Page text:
Okay, so, sort of some sort of hyperlocalized meteor strike, it seems unlikely that I’m going to make it into the Obama press conference, over which I’m actually secretly not totally heartbroken, simply because my fingers and my brain are both on the verge of performing a hostile takeover of my nervous system and forcing me to flee the vicinity by whatever means necessary, even if I have to hijack a ferry. Note to British secret service equivalents: I will not be hijacking a ferry. I don’t know how to drive one, and also, that would be illegal and wrong.
Well, that’s just great. I wandered over to the big briefing room just to do a duty check to make sure I couldn’t get in, and what do you know, I did. Isn’t it always the way? Anyway, I’m currently sitting on the riser beside Les Whittington, bemoaning my fate yet doing my duty.
And – here he is. Late or early? I’ve lost track. He thinks it was a “historic summit”, noteable for the backdrop of the economic crisis, which is very bad. Very bad *indeed*. Job losses, housing, students not able to go to school – sorry, do y’all really need me to go on? I feel like this entire preamble could be a macro by now. Anyway, in the past, the world was slow to act – like the Great Depression, where they waited nearly a decade to take action – but today, the world has shown that it has learned its lesson: Act now.
Interesting – a not-so-veiled shot at certain commentators – including of a journalistic persuasion – for suggesting that a lively debate over different approaches constituted a quagmire of planetarily dysfunctional proportions.
I’m sure it wasn’t related, but a small gaggle of reporters who were sitting in this session just stood up, en masse, and left — to get closer or depart in a huff? Who knows, really.
Oh, right, Obama. He thinks we need to put an end to the “bubble and bust” economy — stronger regulatory reforms are necessary,
The G20 will be meeting again this fall, apparently – hope we’re not in the middle of an election then, not that one can expect the world to stand back and wait for Canada to develop some sort of political stability. He refers to other issues that have to be dealt with, from terrorism to climate changew, and tells the room that he’s commited to consensus, and that’s how we’ll go forward in the months to come.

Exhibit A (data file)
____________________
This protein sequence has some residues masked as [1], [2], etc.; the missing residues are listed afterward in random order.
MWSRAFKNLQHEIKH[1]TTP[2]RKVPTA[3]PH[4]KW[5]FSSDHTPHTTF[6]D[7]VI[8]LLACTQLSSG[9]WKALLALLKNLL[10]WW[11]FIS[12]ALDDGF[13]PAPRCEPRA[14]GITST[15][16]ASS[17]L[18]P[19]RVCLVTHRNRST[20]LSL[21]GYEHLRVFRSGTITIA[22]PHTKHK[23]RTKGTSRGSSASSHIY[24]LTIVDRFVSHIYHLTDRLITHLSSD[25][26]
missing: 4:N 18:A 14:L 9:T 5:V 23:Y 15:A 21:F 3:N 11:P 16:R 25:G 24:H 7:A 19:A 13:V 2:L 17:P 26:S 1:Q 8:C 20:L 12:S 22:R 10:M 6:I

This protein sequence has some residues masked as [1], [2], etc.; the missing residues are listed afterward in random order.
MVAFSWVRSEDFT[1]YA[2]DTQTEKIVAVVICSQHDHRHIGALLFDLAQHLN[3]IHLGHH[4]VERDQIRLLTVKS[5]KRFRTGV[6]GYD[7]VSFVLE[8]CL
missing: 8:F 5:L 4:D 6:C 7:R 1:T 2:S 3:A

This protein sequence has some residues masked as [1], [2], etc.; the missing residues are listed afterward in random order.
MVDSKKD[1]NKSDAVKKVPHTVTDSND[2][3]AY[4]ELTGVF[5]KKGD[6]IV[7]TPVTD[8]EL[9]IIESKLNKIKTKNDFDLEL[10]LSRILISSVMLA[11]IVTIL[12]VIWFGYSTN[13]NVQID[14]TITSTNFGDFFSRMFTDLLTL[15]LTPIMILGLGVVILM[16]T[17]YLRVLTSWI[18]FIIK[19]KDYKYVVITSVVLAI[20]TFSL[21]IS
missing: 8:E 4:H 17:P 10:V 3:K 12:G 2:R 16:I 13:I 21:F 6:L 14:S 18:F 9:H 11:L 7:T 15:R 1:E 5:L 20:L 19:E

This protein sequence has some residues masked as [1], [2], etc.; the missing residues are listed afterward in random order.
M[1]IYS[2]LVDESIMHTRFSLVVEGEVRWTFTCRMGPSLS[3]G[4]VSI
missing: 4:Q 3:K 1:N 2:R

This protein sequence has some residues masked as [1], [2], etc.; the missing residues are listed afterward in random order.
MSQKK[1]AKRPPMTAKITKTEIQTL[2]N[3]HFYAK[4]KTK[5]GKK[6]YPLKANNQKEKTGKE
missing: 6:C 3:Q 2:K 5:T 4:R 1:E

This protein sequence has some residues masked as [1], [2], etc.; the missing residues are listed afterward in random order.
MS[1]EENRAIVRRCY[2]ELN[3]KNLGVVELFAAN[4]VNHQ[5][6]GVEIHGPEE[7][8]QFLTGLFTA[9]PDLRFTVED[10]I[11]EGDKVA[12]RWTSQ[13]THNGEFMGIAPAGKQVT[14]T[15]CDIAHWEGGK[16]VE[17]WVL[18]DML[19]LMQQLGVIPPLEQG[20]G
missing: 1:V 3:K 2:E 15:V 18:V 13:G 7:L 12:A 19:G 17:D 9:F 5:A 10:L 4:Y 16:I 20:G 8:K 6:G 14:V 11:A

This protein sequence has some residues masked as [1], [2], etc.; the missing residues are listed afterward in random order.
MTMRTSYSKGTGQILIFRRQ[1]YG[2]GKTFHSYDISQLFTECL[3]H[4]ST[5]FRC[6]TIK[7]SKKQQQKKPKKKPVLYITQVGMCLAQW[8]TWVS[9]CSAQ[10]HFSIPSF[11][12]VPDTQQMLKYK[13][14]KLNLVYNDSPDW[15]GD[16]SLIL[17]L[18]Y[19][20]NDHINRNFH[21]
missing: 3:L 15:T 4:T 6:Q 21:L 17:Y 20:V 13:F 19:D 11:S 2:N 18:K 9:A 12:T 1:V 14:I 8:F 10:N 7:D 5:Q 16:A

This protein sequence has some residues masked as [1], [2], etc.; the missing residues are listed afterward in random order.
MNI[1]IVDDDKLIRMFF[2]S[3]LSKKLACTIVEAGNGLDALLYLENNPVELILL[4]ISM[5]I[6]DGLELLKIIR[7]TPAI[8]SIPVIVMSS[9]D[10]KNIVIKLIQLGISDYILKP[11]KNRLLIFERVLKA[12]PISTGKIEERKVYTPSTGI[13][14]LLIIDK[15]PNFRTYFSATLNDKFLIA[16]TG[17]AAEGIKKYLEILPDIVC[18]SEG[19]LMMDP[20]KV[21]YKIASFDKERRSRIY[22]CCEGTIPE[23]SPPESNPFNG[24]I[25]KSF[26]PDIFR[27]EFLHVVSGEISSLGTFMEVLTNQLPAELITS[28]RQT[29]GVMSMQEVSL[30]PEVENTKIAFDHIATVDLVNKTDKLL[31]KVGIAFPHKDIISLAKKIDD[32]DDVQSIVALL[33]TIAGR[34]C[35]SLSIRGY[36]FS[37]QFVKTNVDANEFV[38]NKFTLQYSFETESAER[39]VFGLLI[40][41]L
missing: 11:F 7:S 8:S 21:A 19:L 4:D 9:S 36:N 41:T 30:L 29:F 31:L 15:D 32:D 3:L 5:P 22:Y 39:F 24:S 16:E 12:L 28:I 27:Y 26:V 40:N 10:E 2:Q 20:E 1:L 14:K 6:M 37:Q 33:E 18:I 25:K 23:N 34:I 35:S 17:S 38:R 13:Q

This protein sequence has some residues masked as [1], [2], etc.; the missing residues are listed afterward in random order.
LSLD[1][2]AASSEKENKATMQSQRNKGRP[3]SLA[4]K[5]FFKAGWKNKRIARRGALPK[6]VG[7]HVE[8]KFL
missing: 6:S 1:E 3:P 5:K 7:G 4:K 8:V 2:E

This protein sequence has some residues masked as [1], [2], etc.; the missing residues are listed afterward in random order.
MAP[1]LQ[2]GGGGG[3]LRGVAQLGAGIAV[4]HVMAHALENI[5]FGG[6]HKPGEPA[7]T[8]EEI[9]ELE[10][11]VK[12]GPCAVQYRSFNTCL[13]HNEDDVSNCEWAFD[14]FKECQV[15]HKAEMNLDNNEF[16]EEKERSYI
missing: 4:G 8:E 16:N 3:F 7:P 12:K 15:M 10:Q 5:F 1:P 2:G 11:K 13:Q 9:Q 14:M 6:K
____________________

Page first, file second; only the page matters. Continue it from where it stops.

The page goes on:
I just realized that I’ve been unconsciously waiting for him to switch into French.
Yay! Questions! He has a list, but he might shake things up with random names too. Oh, he’s a tricksy one, this president.
Argh. I hate it when the questions aren’t picked up by the mic. Anyway, someone asked *something* that resulted in him crediting American leadership for the fact that “we did okay”. He notes that developing countries weren’t the cause of this crisis, but are nonetheless suffering its effect(s).
Okay, that question – which is basically the exact same one that the Star asked earlier about ordinary Canadians, only substituting “Americans” – is officially boring. ITQ has decreed it – let the word go forth. Obama is answering it – he’s not saying anything radically different from the PM, but it’s also nothing radically different from anything he’s said before.
A BBC reporter challenges Obama to list something on which he made a “major breakthrough” at the meeting, but the president, not being an idiot, declines to give specifics as far as what happened at the table.
Sometimes it’s almost as interesting to watch the media watching the stage as it is to actually pay attention to what you’re supposed to be liveblogging. I’m amazed by how orderly the floor is – especially the photographers, who have filled the area in front of the stage completely and are now spilling out into the aisle.
An American reporter – Michael Scheer – asks how his foreign policy differs from that of his predecessor, and Obama dodges the softball easily. He’s not going to turn this into a Bush bash session, but his reference to consensus and “humility” definitely seems to lay the tracks in that direction.
Why is that camera filming me as I sit on this riser and type frantically. I hope it didn’t catch me doublefisting; that’s so hard to explain to people who don’t understand the need for two BlackBerries.
Meanwhile, Obama is continuing to manage expectations – and isn’t that the headline you could save and reuse for the next, oh, six months to a year at least?